In mid-September, US officials said Russia hasn’t responded to the offer.
“We have made a serious offer to get Brittney Griner and Paul Whelan back home,” National Security Council spokesperson John Kirby said on 16 September. “The Russians have not responded to that offer. But that doesn’t mean that we’re not still in negotiations and we’re not still trying.”
Mr Kirby made the comments just before President Joe Biden met with Ms Griner’s family, including her wife Cherelle.
“I want to thank President Biden for yesterday’s meeting as well as the Administration for its efforts to secure my wife’s release,” Cherelle Griner wrote in the caption of an Instagram post with a photo of herself and the president. “It was an honor to speak with him directly about the Brittney we know and love. I’ve felt every minute of the grueling seven months without her. I look forward to the day my wife is back home.”
“As my family and I continue on this journey, I’d like to thank the broad coalition of friends, leaders and supporters who continue to stand with us and advocate for Brittney’s swift and safe return,” she added. “Let’s share a unified commitment to bringing all Americans home to their families and loved ones.”
Ms Griner addressed Mr Biden directly in a letter prior to her July trial, writing: “As I sit here in a Russian prison, alone with my thoughts and without the protection of my wife, family, friends, Olympic jersey, or any accomplishments, I’m terrified I might be here forever.”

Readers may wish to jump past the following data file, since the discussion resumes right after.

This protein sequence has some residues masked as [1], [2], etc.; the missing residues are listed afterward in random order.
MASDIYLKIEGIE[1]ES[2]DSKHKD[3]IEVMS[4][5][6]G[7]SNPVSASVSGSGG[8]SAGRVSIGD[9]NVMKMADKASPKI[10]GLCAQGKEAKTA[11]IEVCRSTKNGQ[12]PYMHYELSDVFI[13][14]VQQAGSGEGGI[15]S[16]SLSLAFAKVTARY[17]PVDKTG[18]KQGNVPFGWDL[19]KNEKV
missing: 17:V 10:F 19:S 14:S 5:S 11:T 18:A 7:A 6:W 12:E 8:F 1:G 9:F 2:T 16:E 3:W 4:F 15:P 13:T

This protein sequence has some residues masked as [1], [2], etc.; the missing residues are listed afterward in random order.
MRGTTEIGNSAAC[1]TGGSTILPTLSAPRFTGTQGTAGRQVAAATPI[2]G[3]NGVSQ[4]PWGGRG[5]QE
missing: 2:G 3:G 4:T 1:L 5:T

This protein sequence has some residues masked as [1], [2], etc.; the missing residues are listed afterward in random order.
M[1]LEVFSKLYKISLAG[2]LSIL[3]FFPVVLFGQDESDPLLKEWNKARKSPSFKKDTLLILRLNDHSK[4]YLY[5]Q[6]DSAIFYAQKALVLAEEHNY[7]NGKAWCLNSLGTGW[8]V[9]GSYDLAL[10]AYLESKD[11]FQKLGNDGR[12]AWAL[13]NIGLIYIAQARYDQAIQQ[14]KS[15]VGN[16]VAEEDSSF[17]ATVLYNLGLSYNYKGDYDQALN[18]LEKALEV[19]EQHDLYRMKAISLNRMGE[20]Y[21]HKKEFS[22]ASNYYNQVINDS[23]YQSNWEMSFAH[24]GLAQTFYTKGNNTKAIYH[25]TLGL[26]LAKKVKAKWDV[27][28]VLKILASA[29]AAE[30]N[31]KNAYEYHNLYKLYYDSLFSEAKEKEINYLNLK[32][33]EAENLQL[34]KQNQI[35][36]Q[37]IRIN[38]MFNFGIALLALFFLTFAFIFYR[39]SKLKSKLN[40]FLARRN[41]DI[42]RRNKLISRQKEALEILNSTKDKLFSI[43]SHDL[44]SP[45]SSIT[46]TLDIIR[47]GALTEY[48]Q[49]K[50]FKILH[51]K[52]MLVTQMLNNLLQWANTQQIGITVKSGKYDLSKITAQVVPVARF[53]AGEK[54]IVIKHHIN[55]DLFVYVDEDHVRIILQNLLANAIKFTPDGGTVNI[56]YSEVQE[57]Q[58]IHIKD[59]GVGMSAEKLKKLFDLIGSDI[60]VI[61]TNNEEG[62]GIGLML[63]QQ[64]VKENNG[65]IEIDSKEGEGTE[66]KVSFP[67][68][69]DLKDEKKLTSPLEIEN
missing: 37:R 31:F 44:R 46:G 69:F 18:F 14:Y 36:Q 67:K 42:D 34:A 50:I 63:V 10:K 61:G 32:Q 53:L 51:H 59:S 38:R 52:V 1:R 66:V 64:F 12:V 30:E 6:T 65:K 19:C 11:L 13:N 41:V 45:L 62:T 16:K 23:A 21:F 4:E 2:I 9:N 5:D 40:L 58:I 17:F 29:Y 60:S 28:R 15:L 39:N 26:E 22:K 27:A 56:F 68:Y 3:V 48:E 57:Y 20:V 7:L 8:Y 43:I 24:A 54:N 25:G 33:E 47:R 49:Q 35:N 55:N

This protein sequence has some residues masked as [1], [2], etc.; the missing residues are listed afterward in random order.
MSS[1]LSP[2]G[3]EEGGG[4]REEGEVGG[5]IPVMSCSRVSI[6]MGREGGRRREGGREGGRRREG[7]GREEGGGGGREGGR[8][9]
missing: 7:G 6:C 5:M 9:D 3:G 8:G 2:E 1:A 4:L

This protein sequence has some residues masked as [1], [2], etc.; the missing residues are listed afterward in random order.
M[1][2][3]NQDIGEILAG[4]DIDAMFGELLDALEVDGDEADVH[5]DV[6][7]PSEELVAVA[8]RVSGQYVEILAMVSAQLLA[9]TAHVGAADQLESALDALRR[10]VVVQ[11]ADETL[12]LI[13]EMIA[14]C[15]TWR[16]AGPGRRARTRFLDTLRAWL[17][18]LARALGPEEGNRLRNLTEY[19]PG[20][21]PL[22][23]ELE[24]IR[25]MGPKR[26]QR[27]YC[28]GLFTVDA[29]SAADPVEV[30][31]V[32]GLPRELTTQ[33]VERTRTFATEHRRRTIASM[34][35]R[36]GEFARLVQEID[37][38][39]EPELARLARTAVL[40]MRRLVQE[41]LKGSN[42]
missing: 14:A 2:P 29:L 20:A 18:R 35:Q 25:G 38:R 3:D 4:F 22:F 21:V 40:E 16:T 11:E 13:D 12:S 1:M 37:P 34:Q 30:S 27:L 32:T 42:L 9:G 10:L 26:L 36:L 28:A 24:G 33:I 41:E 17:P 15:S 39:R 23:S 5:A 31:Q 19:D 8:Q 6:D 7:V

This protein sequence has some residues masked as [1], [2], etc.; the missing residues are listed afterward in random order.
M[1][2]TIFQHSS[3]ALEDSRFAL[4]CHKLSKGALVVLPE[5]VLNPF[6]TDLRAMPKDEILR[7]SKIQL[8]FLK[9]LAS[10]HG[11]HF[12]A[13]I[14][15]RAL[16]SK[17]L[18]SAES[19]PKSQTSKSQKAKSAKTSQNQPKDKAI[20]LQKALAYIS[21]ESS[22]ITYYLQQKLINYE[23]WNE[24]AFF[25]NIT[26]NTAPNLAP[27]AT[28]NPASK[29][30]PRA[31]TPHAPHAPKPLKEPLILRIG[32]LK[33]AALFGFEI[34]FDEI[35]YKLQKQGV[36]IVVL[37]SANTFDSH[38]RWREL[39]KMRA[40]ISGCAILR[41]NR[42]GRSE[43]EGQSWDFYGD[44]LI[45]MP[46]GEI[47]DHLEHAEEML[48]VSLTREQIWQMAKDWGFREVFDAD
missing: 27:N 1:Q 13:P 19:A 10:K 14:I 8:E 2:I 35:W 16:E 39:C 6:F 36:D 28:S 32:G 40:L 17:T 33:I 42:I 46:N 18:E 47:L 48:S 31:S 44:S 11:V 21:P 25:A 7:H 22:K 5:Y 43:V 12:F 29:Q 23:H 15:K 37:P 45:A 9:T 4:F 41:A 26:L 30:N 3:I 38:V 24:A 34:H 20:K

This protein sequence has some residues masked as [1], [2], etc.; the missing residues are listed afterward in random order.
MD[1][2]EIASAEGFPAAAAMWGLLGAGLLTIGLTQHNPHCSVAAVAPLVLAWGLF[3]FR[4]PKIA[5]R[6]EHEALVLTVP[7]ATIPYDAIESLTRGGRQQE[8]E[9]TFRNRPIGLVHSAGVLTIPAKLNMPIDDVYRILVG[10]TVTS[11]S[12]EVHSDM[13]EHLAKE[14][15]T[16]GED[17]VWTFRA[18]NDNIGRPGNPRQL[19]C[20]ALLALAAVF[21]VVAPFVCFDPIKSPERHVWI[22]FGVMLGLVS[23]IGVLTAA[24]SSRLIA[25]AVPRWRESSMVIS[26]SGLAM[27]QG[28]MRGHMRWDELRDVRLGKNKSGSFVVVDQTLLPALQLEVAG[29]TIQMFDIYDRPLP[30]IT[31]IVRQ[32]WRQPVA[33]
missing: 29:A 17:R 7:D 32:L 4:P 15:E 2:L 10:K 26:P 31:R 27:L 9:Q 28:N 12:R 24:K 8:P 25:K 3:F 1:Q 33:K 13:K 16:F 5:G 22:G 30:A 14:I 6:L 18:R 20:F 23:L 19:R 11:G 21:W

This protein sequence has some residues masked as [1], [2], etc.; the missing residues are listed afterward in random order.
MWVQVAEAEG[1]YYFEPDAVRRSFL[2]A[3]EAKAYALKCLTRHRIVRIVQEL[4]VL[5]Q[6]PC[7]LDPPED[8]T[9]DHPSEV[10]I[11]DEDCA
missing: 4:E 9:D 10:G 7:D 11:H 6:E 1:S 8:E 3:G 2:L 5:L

On Thursday (8 December), US officials confirmed that Ms Griner had finally been released in a prisoner exchange for Russian arms dealer Viktor Bout.
Washington and Moscow had been negotiating the one-for-one swap for several weeks, before Mr Biden gave the final sign-off over the last week.
The exchange took place in the United Arab Emirates on Thursday.
Mr Biden celebrated the news on Twitter, along with photos of himself, with Ms Griner’s wife Cerelle Griner, and Vice President Kamala Harris at the Oval Office.
“Moments ago I spoke to Brittney Griner. She is safe. She is on a plane. She is on her way home.”